WOLA’s Point by Point Answer to Senator Uribe’s Letter to the US Congress: ‘Vast Majority of his Claims are Either Inaccurate, or Debatable’ (E)
On Easter Sunday Colombia’s former president, Álvaro Uribe, wrote a blistering attack on Colombia’s peace accords with the FARC (Revolutionary Armed Forces of Colombia) guerrillas. He sent it in English as a “message to the authorities and the Congress of the United States of America.” It went to every U.S. congressional office, as well as to Washington’s community of analysts, advocates and donors who work on Colombia.
Uribe, now Colombia’s most prominent opposition senator, is the most vocal critic of the peace process led by his successor, President Juan Manuel Santos. The ex-president’s missive leaves out the very encouraging fact that 7,000 members of the FARC, a leftist guerrilla group, are currently concentrated in 26 small zones around the country, where they are gradually turning all of their weapons over to a UN mission. One of the organizations most involved in the illicit drug business has agreed to stop using violent tactics for political purposes and to get out of the drug economy. The process currently underway is ending a bloody conflict that raged for 52 years, and holds at least the promise of making vast areas of Colombia better governed, and less favorable to illicit drug production.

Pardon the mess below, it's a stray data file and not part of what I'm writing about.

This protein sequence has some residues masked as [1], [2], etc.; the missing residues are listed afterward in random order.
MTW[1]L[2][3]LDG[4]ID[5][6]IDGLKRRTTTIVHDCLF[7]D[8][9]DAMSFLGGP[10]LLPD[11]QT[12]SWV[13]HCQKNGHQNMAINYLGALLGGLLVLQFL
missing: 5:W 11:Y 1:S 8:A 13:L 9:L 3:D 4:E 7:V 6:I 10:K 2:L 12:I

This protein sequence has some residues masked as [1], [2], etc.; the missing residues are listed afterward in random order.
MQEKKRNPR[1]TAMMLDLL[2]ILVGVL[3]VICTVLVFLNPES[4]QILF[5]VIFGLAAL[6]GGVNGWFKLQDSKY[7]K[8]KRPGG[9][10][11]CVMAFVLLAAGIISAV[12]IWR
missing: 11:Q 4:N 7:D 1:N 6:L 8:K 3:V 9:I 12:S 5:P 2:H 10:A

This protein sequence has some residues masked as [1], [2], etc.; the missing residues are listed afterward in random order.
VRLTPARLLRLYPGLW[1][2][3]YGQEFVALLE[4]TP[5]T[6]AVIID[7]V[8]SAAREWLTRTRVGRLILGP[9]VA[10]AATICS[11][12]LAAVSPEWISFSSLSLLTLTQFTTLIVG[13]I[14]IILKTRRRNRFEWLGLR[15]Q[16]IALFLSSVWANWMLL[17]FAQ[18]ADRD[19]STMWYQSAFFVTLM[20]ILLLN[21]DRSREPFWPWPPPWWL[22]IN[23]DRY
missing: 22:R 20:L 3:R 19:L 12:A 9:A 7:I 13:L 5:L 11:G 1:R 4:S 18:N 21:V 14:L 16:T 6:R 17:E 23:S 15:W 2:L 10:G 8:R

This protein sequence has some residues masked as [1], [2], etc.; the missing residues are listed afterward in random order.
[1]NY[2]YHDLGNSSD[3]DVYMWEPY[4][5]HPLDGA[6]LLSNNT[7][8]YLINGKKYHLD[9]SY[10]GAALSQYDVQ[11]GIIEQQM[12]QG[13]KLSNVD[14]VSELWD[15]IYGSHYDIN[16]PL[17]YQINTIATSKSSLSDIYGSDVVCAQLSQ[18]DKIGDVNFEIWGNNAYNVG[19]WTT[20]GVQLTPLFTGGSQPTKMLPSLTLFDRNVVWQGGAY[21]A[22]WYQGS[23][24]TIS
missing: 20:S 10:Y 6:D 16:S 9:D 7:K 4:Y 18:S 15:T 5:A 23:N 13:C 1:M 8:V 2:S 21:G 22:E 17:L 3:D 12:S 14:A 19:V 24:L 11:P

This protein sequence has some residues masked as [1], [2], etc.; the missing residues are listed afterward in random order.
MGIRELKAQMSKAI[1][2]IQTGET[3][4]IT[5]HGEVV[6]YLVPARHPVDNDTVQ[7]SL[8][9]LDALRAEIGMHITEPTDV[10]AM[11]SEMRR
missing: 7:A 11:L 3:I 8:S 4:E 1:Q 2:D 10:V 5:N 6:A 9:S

Colombia’s peace accord implementation is going slowly, and faces daunting problems. There is a responsible, fact-based critique that a conservative analyst could make. Uribe’s document is not that critique. It suffers from numerous factual inaccuracies and statements that are easily rebutted. Its fixation on the FARC, a waning force, deliberately lacks important facts regarding other parties to the conflict and it does little to explain how the United States can help Colombia address post-conflict challenges.
Here is WOLA’s evaluation of several of the points made by Álvaro Uribe in this document, and evaluations of their accuracy. The vast majority of his claims are either inaccurate, or debatable. (Inaccurate=pink. Debatable=orange.) WOLA Peace Report